To some this could sound like a dream come true: You can enjoy the taste of tobacco and a nicotine jolt without the down side of inhaling hot smoke into your lungs.
Among the smokeless tobacco options, we have tiny cloth packages similar to tea bags that contain moist tobacco powder —a Swedish product called “snus,” to rhyme with “loose.”
The federal Food and Drug Administration is considering a proposal to change the current warning labels on snus. The new label would read “WARNING: Smokeless tobacco is addictive” and “WARNING: No tobacco product is safe but this product presents substantially lower risks to health than cigarettes.”
Three currently-required statements would go away: “WARNING: This product can cause gum disease and tooth loss,” “WARNING: This product can cause mouth cancer,” and “WARNING: This product is not a safe alternative to cigarettes.”
The big public-health question is whether snus will help reduce the number of people who smoke — a huge plus — or hook a new generation on nicotine. Some 3.5 percent of Americans already use smokeless tobacco, which seems to be more popular among teenagers. Cigarette smoking has dropped by about a third among teens, but 9 percent reported using smokeless nicotine products in a government survey.
Some observers worry that teenagers, perhaps encouraged by the less dire labeling, could start with snus and move on to cigarettes; use of e-cigarettes among teens is already on the rise. This doesn’t seem to have occurred in Sweden, where snus has been seen as a smoking prevention measure. Snus also could make it easier to maintain a smoking habit, since it offers a convenient substitute when you’re at the office or in school and can’t smoke.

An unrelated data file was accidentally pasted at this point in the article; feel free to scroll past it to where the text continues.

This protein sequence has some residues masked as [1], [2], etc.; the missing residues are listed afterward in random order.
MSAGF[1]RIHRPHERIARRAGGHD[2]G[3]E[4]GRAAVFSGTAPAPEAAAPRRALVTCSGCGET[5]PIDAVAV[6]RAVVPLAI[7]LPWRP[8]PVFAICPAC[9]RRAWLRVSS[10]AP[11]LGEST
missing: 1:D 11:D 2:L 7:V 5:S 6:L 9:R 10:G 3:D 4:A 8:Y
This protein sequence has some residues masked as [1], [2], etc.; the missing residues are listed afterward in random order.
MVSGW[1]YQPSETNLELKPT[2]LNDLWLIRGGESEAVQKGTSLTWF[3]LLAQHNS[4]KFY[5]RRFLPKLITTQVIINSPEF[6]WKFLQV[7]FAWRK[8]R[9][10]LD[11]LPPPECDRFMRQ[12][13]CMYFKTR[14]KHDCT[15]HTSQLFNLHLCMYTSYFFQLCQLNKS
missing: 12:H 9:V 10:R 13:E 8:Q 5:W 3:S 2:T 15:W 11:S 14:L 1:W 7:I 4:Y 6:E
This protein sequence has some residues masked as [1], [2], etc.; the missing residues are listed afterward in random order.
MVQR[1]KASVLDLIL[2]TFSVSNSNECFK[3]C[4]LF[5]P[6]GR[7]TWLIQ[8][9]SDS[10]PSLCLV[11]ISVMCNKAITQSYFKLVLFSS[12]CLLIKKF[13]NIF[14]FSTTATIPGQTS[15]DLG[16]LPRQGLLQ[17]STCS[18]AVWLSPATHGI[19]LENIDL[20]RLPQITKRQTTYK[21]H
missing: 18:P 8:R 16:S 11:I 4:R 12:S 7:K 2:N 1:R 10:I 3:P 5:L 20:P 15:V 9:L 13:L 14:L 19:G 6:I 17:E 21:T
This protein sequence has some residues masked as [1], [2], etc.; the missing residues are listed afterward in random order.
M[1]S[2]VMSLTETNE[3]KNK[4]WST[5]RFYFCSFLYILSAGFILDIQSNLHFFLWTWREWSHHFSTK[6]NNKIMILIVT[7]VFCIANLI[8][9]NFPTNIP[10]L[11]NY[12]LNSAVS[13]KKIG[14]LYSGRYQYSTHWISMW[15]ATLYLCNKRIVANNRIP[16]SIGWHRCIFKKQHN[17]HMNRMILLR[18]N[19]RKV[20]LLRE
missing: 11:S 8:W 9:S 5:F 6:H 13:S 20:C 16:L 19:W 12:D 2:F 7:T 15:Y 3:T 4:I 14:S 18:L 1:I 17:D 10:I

Is snus “safe”? It’s clear that putting nicotine into your system even without smoke still presents risks, possibly upping your chances of a stroke, though the manufacturer of snus disputes that argument. Although levels of cancer-causing substances called carcinogens may be lower in snus, it still has them. Snus may increase the risk of lip and oral cancer and pancreatic cancer, but these are relatively rare illnesses, and the evidence is mixed or shows a slight effect. Sweden has not seen a big surge in these cancers.
Smoking, on the other hand, sets you up for heart disease, lung cancer, emphysema, and chronic bronchitis. Because nicotine is so addictive, even after people start coughing they may struggle to stop. The number of American smokers has dropped almost in half since 1965 in the United States, but more than 58 million people, 23 percent of the population, currently smoke cigarettes, according to a 2010 government survey. Although nearly 35 million of them want to quit, the majority who try to quit on their own relapse, usually within a week. Withdrawal symptoms — irritability, craving, depression, anxiety, poor attention, sleep problems and a surge in appetite — typically last weeks, and for some, go on for months.
Smokeless tobacco is also addictive, as the new label would point out. “No tobacco product is safe but this product presents substantially lower risks to health than cigarettes” and “This product is not a safe alternative to cigarettes” are both correct statements. Which would you like your teenager to read? Better yet, what can you do to keep your teenager from using tobacco?
June 02, 2015
Janet O’Dell, RN